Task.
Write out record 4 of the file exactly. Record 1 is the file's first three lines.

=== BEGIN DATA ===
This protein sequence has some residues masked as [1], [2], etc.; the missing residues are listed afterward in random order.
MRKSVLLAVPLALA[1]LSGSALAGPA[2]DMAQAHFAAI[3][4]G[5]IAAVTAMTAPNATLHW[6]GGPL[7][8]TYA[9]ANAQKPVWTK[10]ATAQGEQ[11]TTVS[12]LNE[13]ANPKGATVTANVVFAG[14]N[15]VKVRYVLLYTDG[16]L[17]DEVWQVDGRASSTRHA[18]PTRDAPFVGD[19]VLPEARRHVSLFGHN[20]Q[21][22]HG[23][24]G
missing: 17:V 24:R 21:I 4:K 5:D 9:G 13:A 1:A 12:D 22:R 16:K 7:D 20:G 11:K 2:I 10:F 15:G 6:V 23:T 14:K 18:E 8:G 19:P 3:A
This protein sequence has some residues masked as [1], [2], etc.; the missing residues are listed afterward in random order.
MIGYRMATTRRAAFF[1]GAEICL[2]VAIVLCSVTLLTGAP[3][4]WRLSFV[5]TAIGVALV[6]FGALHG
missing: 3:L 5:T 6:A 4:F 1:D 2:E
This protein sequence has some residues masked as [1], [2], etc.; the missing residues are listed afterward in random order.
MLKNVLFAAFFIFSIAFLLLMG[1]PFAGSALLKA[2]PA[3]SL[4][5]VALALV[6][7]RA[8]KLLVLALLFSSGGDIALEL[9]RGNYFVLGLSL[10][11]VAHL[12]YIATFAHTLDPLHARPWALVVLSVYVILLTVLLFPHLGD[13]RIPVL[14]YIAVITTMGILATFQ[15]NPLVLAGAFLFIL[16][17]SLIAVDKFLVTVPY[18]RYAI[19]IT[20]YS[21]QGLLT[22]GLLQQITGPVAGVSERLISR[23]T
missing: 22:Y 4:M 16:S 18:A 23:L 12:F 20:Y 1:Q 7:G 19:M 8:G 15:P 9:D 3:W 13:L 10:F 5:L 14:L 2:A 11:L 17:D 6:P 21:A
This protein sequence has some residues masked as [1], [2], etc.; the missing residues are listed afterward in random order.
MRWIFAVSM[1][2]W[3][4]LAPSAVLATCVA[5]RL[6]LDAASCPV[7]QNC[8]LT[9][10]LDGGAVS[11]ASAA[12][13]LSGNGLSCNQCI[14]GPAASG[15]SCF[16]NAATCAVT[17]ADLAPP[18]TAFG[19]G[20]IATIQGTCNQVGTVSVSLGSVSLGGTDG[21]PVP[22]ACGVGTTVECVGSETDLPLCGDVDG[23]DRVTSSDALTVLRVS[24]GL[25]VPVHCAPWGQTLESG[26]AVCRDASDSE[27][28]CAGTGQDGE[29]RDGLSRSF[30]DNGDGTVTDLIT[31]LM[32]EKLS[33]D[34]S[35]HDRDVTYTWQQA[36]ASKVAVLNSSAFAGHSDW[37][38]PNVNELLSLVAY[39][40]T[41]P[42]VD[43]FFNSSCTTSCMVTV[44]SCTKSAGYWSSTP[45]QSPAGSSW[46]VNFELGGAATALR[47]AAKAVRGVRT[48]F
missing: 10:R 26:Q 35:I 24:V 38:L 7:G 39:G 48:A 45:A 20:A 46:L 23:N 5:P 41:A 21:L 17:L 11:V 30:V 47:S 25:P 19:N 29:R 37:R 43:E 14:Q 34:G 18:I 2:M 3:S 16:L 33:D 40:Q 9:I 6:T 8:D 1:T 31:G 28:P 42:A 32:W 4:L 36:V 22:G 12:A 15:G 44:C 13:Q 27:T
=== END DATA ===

This protein sequence has some residues masked as [1], [2], etc.; the missing residues are listed afterward in random order.
MRWIFAVSM[1][2]W[3][4]LAPSAVLATCVA[5]RL[6]LDAASCPV[7]QNC[8]LT[9][10]LDGGAVS[11]ASAA[12][13]LSGNGLSCNQCI[14]GPAASG[15]SCF[16]NAATCAVT[17]ADLAPP[18]TAFG[19]G[20]IATIQGTCNQVGTVSVSLGSVSLGGTDG[21]PVP[22]ACGVGTTVECVGSETDLPLCGDVDG[23]DRVTSSDALTVLRVS[24]GL[25]VPVHCAPWGQTLESG[26]AVCRDASDSE[27][28]CAGTGQDGE[29]RDGLSRSF[30]DNGDGTVTDLIT[31]LM[32]EKLS[33]D[34]S[35]HDRDVTYTWQQA[36]ASKVAVLNSSAFAGHSDW[37][38]PNVNELLSLVAY[39][40]T[41]P[42]VD[43]FFNSSCTTSCMVTV[44]SCTKSAGYWSSTP[45]QSPAGSSW[46]VNFELGGAATALR[47]AAKAVRGVRT[48]F
missing: 10:R 26:Q 35:I 24:V 38:L 7:G 39:G 48:A 45:A 20:A 46:L 23:N 5:P 41:A 21:L 17:L 11:V 30:V 47:S 25:P 19:N 29:R 37:R 43:E 14:Q 34:G 18:I 2:M 3:S 16:L 33:D 40:Q 9:I 6:T 8:D 1:T 31:G 28:P 42:A 32:W 4:L 36:V 22:G 12:A 15:G 44:C 13:Q 27:T